It seems that every day we hear about one bank or another being either at the brink of failure or otherwise riddled with controversy. For years now, the ongoing topic of debate over the American economy has centered around the role of a few central banks with corporate management in the crosshairs of conspiracy theorists and legal analysts alike. If you’re an American reading this article, there’s a good chance you have at least one account with one of these institutions.
More recently, banks have come under fire for charging more and more fees for everyday tasks that many would consider to be complementary. Withdrawing funds using an ATM card, purchasing something with your debit card, and even transferring funds from one account to another are processes everyday people go through on a daily basis. Some banks have slowly adopted small fees for these minor processes which can eventually add up to a significant amount of cash over a relatively short period of time.
Just this past year, it was revealed that Bank of America was intending to impose a $5 monthly fee to customers wishing to use a debit card. This decision was later reversed after outrage from customers over the fee became a focus of the media. An online petition yielded over 300,000 signatures demanding that Bank of America reverse its decision. Chase and Wells Fargo have reportedly also backed off from any plans to charge a monthly fee for debit card usage.
So, what are your alternatives? How do you avoid a traditional checking/savings account that could be subject to a wide range of fees? Here are some ideas.
Credit unions are very much like a bank, with some extremely important differences. For one, credit unions are owned by the customers and not by a for-profit company. Many credit unions offer the same range of services from standard checking and savings accounts to short and long term loans. What makes them different is that they typically have some added benefits to the user.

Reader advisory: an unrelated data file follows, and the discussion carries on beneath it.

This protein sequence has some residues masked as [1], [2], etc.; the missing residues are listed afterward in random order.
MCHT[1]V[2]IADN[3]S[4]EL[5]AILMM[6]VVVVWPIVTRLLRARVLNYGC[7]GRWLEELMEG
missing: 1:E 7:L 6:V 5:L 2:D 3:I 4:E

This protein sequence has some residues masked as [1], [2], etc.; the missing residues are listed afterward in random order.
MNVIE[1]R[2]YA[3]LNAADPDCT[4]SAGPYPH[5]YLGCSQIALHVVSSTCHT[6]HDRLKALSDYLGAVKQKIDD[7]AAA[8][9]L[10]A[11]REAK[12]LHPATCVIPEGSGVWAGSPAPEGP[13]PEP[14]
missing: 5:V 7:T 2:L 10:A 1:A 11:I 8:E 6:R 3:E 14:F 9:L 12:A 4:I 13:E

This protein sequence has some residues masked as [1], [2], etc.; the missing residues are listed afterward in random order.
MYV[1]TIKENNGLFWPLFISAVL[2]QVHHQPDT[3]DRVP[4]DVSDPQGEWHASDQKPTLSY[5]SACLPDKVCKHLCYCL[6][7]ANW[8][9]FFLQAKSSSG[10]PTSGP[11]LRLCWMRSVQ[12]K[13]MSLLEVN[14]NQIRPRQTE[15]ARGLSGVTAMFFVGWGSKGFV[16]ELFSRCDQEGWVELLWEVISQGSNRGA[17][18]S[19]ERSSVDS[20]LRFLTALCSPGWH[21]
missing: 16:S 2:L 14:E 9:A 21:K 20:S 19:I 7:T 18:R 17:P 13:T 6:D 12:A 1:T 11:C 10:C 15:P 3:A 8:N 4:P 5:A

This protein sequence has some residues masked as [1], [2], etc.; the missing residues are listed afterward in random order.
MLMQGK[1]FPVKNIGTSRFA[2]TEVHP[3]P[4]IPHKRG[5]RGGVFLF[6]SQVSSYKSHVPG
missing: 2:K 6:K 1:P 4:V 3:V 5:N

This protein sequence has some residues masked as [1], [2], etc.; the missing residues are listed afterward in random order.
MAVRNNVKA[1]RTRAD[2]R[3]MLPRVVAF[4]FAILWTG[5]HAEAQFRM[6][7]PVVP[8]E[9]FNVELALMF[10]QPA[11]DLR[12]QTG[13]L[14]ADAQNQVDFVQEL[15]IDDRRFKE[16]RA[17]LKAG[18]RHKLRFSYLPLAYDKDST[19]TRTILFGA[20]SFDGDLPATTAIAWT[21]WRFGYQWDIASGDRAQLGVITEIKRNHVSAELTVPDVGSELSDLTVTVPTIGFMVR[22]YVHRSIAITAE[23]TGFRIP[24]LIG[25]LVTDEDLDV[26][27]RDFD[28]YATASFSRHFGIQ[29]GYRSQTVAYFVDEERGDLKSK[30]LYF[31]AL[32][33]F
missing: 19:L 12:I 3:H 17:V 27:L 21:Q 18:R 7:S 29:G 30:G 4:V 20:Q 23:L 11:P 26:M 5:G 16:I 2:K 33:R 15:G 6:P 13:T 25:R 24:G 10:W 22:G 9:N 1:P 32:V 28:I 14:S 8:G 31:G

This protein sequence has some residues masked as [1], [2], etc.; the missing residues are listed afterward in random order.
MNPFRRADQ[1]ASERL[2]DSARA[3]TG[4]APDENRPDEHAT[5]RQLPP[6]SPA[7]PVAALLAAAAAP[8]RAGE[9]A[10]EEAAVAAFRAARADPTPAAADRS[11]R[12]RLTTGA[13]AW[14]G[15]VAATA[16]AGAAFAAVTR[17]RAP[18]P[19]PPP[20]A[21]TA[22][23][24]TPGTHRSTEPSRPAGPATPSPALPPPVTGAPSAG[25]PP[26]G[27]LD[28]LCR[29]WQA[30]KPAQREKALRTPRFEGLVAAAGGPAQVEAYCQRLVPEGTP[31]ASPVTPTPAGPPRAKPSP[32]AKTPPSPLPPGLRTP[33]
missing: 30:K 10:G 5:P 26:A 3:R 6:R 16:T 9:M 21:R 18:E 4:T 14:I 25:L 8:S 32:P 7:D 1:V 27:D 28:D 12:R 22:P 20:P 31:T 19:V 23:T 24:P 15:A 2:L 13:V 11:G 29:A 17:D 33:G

For example, each member of a credit union is often given some voting powers when it comes to decisions made that impact the customers. Being able to help decide on any major changes makes it far less likely that new fees and other undesirables would be imposed. Add to that the fact that credit unions are often formed around a common interest between members, and you’ve got a financial institution that is better suited to meet your needs.
Credit unions have their own downsides. For example, they tend to be smaller institutions meaning that certain luxuries such as ATMs and offices may be harder to find outside of their core service area. This may result in fees charged by other banks that support ATMs in a given area.
Cash Management Account
For those of you that still prefer a larger institution, but don’t want a traditional checking or savings account, you might consider a cash management account. These accounts are sort of a hybrid between a standard checking account and a brokerage account.
One of the benefits of this type of account is that it typically comes with interest even if you don’t actively participate in purchasing bonds, stocks, and other commodities. Account holders are generally issued checks in addition to a debit card that can be used just like any other standard checking account as long as a balance remains.
The downside of these account is that banks tend to require a higher starting deposit than they would with a standard checking/savings account. This is a viable option for folks that just want access to their accrued wealth while enjoying the freedom of managing investments.
PayPal is a favorite among the Internet savvy. As a payment gateway, PayPal serves a wide range of clientele ranging from eBay sellers and freelance writers to large companies.